Trying to understand baby’s sleep
There are many ways to help improve your baby’s sleep, but unfortunately every baby is different and have different requirements. Some poor mums aren’t so lucky, and their babies aren’t straight forward. In this post I am going to talk about some things I’ve learnt to help bub sleep for the first 6 months to a year. I understand these aren’t going to work for every baby.
In the first 6 weeks babies require 18 hours of sleep and wake for feeds every 3 to 4 hours, being awake for only up to an hour at a time. Having only recently come out the dark, warm, and cosy womb, they sleep better when in an environment that replicates this. This can include swaddling your baby, so they feel secure. Quentin never really liked this, from day 1 he would get his arms out every single time. Even when the nurses wrapped him nice and tight! Ensure the room is dark, warm, and quiet so bub can feel relaxed. White noise can help sooth babies and help them fall asleep quicker, ensuring the volume is at an appropriate level. There is also the question of if you would like to use a dummy or not. Dummies can help sooth, help with sleep and reduce the risk of SIDS but the downside is it can interfere with feeding, bub can become very reliant on it and have a increase likelihood of infections and dental problems.
As bub gets older, create a routine so they can anticipate bedtime and is relaxed by predictability. This can be bath time before bed which is a good relaxation technique for them. Reading each night and creating quiet time with reduced stimulus for an hour before bed. Also ensure that bub is eating the right amount for their weight, they can wake up or not sleep as heavily if hungry.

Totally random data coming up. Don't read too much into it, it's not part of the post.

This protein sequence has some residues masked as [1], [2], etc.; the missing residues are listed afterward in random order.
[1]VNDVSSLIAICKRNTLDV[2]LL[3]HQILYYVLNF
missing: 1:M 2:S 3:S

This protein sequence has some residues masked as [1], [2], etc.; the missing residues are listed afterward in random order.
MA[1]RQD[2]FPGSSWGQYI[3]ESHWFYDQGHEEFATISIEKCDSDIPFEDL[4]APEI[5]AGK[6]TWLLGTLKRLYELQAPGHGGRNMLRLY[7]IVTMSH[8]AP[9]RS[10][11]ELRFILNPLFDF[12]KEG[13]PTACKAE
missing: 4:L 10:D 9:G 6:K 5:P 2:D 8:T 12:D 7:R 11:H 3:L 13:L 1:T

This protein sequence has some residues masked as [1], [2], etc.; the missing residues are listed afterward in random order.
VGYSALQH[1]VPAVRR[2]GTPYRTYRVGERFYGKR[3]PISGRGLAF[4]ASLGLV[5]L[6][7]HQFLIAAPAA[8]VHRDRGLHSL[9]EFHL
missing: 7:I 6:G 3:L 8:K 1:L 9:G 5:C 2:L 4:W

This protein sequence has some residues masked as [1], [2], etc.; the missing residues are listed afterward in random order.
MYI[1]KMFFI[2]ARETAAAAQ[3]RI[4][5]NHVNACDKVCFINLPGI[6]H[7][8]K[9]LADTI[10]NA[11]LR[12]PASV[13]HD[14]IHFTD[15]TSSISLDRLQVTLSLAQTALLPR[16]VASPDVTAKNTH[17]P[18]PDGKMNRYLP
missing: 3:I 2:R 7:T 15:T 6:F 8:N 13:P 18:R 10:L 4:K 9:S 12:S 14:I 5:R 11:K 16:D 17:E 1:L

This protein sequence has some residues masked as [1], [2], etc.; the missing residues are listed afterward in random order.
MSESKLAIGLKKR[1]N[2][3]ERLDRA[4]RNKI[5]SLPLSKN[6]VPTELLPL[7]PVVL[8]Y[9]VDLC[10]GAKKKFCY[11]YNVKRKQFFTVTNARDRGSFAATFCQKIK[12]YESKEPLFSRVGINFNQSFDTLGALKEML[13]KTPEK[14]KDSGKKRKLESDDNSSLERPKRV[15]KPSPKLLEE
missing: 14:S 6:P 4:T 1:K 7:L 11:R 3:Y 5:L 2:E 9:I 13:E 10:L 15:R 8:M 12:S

During the night ensure baby is actually awake. The saying “sleep like a baby” is so misleading. They are often very noisy, move a lot and partially wake up throughout the night. Sometimes they appear to be waking up but fall back to sleep fairly quick. When they do wake up for a twilight feed, ensure you keep it as quiet and unstimulating as possible by trying to not talk or make eye contact. Hopefully this will help them go back to sleep fairly quickly.
During the day watch for baby’s cues to ensure he is getting enough sleep and not becoming overtired. It’s proven that babies that get enough sleep during the day, helps them sleep at night. This means “Tiring out your baby” can actually hinder their sleep. Signs they are ready for sleep can include lack of eye contact, rubbing eyes and redded eyes. Also becoming quieter, suckling, being grizzly, less active or engaged and yawning.
When bub is 4 to 5 months old you can begin teaching them how to self-settle, this helps them fall back to sleep during the night themselves without any soothing. I am teaching Quen this, but teething has made him a bit moodier and harder to settle. Creating signals and a routine to indicate bedtime including reading and bathing. After creating a night-time routine, start putting them down when almost asleep. Then slowly put them to bed when they are more awake. Eventually you can put them down and they will settle themselves to sleep.
As they grow older they require less sleep and sleep longer due to less feeds. Ensure your expectations are reasonable, every baby is different and grows at their own rate with different bumps along the road. It isn’t always going to be easy. The most important thing is to ensure that baby is safe to prevent sudden infant death syndrome. This includes ensuring bub wont fall, choke or at risk of any other harm. If you are ever concerned or nothing seems to be working, midwifes and childcare nurses have a huge amount of knowledge and love to help.